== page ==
Music News & Reviews

String quartet greater than sum of its parts

The Emerson String Quartet — from left, violinists David Finckel and Philip Setzer, violist Lawrence Dutton (seated) and cellist Eugene Drucker — performed Thursday night at Centre College.
The Emerson String Quartet — from left, violinists David Finckel and Philip Setzer, violist Lawrence Dutton (seated) and cellist Eugene Drucker — performed Thursday night at Centre College.

DANVILLE — The parade of big-name classical musicians through Central Kentucky this season continued at Centre College on Thursday night with the Emerson String Quartet's relaxed and authoritative performance at the Norton Center for the Arts' Newlin Hall.

One of the hallmarks of this quartet is the individuality each player brings to his part, an absorbing feature of the performance throughout the night. From the beginning of Mozart's F-major quartet, K. 590, violinists Eugene Drucker and Philip Setzer, violist Lawrence Dutton and cellist David Finckel answered each other's musical phrases distinctively, as if in a lively conversation. In the slow second movement, Drucker led the group's nuances beautifully, and the subsequent minuet bustled with energy and rhythmic precision. The quartet ended with an impressive display of virtuosic ensemble playing by the four distinct musical personalities.

The Emerson has distinguished itself in recent years with its Grammy Award-winning traversal of the quartets by the Russian master Dmitri Shostakovich. Its performance of his Quartet No. 8, Op. 110, was the highlight of the evening. This dramatic work, composed in 1960 to memorialize victims of fascism and war, unfolds in five movements without a break, and captivated this near-capacity audience from the beginning, with a hypnotic steady drone of the lower instruments underneath the melody played by Drucker in a hollow, flute-like color.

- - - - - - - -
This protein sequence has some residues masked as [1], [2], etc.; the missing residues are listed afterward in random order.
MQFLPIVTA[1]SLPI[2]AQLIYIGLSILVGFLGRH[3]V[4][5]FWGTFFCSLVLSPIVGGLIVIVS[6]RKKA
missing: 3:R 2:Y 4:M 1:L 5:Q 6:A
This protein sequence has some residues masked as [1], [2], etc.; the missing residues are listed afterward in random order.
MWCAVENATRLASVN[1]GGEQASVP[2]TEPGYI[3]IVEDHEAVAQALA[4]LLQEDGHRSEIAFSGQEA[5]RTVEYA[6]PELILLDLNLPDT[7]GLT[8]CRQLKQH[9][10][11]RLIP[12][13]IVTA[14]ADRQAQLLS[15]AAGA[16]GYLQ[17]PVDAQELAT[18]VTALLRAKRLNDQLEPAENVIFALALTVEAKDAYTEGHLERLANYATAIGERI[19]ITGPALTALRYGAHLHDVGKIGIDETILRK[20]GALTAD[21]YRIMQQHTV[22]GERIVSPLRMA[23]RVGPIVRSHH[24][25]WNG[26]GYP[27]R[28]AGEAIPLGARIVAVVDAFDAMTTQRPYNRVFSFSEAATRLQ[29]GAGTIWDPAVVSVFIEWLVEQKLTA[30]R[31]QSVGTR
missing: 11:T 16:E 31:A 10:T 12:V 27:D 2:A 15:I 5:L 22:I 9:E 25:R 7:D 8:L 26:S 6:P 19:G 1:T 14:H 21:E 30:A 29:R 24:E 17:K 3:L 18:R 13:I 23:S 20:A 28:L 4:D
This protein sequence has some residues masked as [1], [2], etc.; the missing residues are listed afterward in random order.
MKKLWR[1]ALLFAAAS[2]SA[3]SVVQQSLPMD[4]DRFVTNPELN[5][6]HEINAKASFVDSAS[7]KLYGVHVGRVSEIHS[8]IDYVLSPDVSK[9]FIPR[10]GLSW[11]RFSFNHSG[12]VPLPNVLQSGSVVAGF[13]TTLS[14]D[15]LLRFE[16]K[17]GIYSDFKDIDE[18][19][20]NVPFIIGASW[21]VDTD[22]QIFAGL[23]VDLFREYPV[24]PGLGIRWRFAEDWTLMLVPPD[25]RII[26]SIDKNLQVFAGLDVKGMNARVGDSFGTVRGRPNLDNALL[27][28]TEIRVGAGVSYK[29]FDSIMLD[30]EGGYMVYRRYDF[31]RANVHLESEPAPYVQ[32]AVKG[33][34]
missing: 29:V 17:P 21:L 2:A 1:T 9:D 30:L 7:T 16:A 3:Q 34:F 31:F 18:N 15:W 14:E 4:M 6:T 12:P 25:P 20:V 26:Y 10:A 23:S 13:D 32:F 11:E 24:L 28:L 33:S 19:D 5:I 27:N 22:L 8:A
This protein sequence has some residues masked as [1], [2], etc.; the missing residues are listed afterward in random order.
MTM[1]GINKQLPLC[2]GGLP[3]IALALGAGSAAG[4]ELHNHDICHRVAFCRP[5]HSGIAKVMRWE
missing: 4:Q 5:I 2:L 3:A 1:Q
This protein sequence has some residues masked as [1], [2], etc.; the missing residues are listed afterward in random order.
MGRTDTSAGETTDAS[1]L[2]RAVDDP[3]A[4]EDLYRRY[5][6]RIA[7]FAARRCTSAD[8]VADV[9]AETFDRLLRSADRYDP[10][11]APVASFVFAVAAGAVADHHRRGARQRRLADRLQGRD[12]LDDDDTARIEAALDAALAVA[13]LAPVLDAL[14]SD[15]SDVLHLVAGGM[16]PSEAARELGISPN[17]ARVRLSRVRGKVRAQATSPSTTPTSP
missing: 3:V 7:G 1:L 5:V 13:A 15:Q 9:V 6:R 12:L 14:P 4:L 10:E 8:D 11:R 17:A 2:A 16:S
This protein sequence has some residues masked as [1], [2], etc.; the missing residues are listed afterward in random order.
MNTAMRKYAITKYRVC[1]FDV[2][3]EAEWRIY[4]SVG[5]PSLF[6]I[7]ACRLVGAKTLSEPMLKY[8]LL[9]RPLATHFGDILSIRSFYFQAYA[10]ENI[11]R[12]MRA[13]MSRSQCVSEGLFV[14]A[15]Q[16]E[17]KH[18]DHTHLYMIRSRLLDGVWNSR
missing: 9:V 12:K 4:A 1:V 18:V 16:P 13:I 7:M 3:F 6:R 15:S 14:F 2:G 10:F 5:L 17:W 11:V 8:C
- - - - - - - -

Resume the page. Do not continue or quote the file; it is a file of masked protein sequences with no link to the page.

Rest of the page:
Later passages in the second movement drew impassioned playing from Dutton in particular, and Finckel treated the treble melody in the fourth movement with extraordinary sensitivity. In fact, Dutton brought uncommon expressiveness to the viola parts throughout the evening, playing with a wide variety of timbres and touches to make the most out of what is usually the least showy part in string quartets.

Finckel, the only seated member of the group, seemed to be the real leader, through his eye contact with the other players and his physical gesturing of cues and phrasings. It was a joy to watch this cellist bring the music to life with his facial and body expressions and his interaction with his colleagues.

After intermission, the Emerson played a lovely evanescent opening to Antonin Dvorak's C-major quartet, Op. 61, as if melting from frozen silence into sound, but they were interrupted only several measures into the piece by the stage lights going dark. The performers and audience were left in total blackness for some time, and when the lights finally did come up, they were the house lights and not the stage lights. Eventually, the concert resumed in full auditorium lighting, but not before a couple of quips from Setzer, who first asked, "Did this happen with the Vienna Philharmonic?" and then wondered aloud, "Should we start where we left off?"

Having set the audience at ease with laughter, the Emerson did recommence the Dvorak piece from the beginning, but the quartet was a little rattled by the disruption. The bumpy start resulted in some suspect tuning and imprecise ensemble in isolated passages, but by the last movement, the details were once again firmly in place.

The audience received the performance with warm, sustained applause, some of which is also surely due the Norton Center administration for its steady provision of musical feasts for the region, served up by some of the greatest talents in the world.